The Call of the Cumberlands (Chapter 8, page 1 of 10)


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Chapter 8

With his father's death Samson's schooling had ended. His
responsibility now was farm work and the roughly tender solicitude of a
young stoic for his mother. His evenings before the broad fireplace he
gave up to a devouring sort of study, but his books were few.

When, two years later, he laid the body of the Widow South beside that
of his father in the ragged hillside burying-ground, he turned his
nag's head away from the cabin where he had been born, and rode over to
make his home at his Uncle Spicer's place. He had, in mountain
parlance, "heired" a farm of four hundred acres, but a boy of twelve
can hardly operate a farm, even if he be so stalwart a boy as Samson.
His Uncle Spicer wanted him, and he went, and the head of the family
took charge of his property as guardian; placed a kinsman there to till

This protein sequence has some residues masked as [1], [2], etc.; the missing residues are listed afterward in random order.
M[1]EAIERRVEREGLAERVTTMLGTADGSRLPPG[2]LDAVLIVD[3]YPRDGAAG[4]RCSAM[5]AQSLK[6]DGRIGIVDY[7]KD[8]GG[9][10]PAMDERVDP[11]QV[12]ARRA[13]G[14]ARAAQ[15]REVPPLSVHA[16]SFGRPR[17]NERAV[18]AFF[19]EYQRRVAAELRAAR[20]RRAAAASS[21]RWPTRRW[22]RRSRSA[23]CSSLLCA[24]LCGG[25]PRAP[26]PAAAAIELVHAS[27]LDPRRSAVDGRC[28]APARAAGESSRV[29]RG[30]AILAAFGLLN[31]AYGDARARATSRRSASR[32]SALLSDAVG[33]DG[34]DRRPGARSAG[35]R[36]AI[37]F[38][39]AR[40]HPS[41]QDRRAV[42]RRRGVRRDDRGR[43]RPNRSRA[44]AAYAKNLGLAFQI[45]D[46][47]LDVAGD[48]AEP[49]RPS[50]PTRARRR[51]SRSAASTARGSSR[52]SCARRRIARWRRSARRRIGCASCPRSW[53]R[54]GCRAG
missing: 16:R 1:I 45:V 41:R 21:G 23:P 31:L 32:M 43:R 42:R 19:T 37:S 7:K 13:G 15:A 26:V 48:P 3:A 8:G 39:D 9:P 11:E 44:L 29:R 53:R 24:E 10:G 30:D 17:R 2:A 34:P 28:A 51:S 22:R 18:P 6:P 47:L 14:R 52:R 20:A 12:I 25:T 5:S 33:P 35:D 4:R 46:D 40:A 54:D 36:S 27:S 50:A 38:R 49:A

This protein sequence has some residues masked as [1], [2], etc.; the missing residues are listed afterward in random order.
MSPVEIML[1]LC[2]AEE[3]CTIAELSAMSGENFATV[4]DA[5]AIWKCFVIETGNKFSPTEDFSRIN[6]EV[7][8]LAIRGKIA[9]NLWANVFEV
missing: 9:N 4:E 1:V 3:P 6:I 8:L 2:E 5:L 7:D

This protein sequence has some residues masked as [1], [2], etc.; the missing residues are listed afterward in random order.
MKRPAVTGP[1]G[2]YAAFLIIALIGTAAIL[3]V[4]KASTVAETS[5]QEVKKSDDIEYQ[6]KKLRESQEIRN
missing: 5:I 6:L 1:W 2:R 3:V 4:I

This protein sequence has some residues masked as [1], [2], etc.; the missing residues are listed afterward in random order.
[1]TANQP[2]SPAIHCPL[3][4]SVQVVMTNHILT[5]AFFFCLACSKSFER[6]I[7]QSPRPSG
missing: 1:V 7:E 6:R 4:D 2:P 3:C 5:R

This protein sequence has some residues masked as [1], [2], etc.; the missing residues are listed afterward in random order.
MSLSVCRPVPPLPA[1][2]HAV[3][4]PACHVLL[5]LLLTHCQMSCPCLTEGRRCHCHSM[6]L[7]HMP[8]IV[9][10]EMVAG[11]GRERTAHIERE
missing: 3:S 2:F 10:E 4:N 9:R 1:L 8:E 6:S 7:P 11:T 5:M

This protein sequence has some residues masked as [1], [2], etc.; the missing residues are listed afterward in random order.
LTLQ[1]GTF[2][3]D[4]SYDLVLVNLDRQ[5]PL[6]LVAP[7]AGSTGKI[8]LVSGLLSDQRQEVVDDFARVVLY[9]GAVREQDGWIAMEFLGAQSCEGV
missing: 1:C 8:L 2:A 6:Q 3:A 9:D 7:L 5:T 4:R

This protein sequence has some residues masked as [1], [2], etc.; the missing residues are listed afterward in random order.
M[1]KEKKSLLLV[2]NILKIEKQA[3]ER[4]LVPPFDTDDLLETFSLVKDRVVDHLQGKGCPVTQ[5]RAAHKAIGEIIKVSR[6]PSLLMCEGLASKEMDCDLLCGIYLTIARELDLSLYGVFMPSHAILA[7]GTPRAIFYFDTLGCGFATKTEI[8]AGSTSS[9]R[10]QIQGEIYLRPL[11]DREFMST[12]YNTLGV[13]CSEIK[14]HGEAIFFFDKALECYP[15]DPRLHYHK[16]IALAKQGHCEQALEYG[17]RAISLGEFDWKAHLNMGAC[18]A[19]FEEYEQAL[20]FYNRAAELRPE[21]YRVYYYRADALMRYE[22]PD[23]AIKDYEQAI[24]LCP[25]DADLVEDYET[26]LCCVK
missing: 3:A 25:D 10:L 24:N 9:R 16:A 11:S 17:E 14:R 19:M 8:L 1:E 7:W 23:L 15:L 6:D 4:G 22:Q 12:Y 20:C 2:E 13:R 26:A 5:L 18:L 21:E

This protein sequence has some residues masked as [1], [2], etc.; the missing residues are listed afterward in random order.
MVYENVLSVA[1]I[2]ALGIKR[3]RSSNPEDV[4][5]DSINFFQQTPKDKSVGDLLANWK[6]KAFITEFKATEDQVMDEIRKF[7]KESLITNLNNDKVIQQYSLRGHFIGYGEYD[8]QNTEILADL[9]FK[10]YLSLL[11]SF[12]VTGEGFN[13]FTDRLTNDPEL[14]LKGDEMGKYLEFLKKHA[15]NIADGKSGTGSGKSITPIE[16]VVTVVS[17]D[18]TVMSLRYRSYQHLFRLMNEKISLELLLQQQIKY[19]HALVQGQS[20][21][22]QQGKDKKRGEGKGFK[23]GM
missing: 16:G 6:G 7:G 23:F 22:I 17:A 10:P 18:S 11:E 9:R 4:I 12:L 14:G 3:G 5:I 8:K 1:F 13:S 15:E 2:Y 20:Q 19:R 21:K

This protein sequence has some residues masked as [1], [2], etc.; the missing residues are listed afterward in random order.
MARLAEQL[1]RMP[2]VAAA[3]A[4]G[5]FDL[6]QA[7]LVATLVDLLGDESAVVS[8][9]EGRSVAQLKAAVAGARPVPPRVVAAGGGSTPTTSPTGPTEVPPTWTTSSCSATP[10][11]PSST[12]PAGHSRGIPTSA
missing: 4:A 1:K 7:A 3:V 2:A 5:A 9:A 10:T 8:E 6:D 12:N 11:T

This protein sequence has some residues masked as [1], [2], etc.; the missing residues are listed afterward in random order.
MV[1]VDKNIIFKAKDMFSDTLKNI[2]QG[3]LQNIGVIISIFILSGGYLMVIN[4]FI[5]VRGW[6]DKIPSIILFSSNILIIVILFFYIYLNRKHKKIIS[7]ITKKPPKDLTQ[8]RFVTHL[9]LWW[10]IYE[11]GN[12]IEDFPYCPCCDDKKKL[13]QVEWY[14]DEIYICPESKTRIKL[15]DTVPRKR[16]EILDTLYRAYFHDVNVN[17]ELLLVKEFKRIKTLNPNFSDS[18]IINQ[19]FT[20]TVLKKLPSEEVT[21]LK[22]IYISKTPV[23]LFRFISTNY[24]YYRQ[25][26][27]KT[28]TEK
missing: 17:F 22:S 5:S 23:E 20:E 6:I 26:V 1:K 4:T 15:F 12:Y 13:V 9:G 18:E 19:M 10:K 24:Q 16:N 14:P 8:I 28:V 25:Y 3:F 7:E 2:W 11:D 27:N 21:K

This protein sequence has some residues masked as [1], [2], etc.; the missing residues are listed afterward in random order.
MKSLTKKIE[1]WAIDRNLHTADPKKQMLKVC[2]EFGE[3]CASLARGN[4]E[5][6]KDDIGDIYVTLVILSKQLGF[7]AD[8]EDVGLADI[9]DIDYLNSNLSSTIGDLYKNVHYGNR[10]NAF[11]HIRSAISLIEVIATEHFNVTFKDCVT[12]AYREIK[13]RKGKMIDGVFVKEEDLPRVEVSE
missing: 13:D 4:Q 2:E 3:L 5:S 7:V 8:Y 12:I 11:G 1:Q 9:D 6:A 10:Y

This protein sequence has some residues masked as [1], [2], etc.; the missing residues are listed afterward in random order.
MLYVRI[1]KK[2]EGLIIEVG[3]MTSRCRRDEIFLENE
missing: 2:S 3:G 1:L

it, on shares, and faithfully set aside for the boy what revenue came
from the stony acres.

He knew that they would be rich acres when men
began to dig deeper than the hoe could scratch, and opened the veins
where the coal slept its unstirring sleep. The old man had not set such
store by learning as had Samson's father, and the little shaver's
education ended, except for what he could wrest from stinted sources
and without aid. His mission of "killing Hollmans" was not forgotten.
There had years ago been one general battle at a primary, when the two
factions fought for the control that would insure the victors safety
against "law trouble," and put into their hands the weapons of the
courts.

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